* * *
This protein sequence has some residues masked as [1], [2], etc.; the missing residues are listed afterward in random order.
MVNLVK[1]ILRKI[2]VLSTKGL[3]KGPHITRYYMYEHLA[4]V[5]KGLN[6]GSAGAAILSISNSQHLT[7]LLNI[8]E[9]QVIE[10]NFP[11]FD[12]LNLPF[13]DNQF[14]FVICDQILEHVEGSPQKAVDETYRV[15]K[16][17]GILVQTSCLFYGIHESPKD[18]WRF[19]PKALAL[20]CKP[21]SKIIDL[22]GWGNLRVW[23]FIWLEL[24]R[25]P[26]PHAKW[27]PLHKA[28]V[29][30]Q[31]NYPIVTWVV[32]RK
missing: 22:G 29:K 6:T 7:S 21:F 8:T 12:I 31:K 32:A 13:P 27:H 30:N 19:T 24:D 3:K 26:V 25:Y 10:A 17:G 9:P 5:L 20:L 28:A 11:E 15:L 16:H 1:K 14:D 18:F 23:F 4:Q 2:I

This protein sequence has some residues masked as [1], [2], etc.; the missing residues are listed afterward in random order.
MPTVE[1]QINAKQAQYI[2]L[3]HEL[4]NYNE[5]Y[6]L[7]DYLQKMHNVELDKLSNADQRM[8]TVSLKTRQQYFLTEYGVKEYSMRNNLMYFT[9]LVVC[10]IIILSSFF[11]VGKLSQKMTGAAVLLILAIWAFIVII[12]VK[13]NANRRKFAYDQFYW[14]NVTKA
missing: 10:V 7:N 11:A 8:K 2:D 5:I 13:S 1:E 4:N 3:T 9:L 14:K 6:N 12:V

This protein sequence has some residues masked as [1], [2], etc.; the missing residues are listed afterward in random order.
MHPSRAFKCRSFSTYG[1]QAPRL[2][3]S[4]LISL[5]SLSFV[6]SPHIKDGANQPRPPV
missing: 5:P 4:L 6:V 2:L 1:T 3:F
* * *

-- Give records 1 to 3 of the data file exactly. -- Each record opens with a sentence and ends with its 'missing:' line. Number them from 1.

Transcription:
This protein sequence has some residues masked as [1], [2], etc.; the missing residues are listed afterward in random order.
MVNLVK[1]ILRKI[2]VLSTKGL[3]KGPHITRYYMYEHLA[4]V[5]KGLN[6]GSAGAAILSISNSQHLT[7]LLNI[8]E[9]QVIE[10]NFP[11]FD[12]LNLPF[13]DNQF[14]FVICDQILEHVEGSPQKAVDETYRV[15]K[16][17]GILVQTSCLFYGIHESPKD[18]WRF[19]PKALAL[20]CKP[21]SKIIDL[22]GWGNLRVW[23]FIWLEL[24]R[25]P[26]PHAKW[27]PLHKA[28]V[29][30]Q[31]NYPIVTWVV[32]RK
missing: 22:G 29:K 6:T 7:S 21:F 8:T 12:I 31:K 32:A 13:P 27:H 30:N 19:T 24:D 3:K 26:V 25:Y 10:A 17:G 9:P 5:L 20:L 28:A 11:E 15:L 16:H 1:K 14:D 18:F 23:F 4:Q 2:I

This protein sequence has some residues masked as [1], [2], etc.; the missing residues are listed afterward in random order.
MPTVE[1]QINAKQAQYI[2]L[3]HEL[4]NYNE[5]Y[6]L[7]DYLQKMHNVELDKLSNADQRM[8]TVSLKTRQQYFLTEYGVKEYSMRNNLMYFT[9]LVVC[10]IIILSSFF[11]VGKLSQKMTGAAVLLILAIWAFIVII[12]VK[13]NANRRKFAYDQFYW[14]NVTKA
missing: 10:V 7:N 11:A 8:K 2:D 5:I 13:S 1:E 4:N 3:T 9:L 14:K 6:N 12:V

This protein sequence has some residues masked as [1], [2], etc.; the missing residues are listed afterward in random order.
MHPSRAFKCRSFSTYG[1]QAPRL[2][3]S[4]LISL[5]SLSFV[6]SPHIKDGANQPRPPV
missing: 5:P 4:L 6:V 2:L 1:T 3:F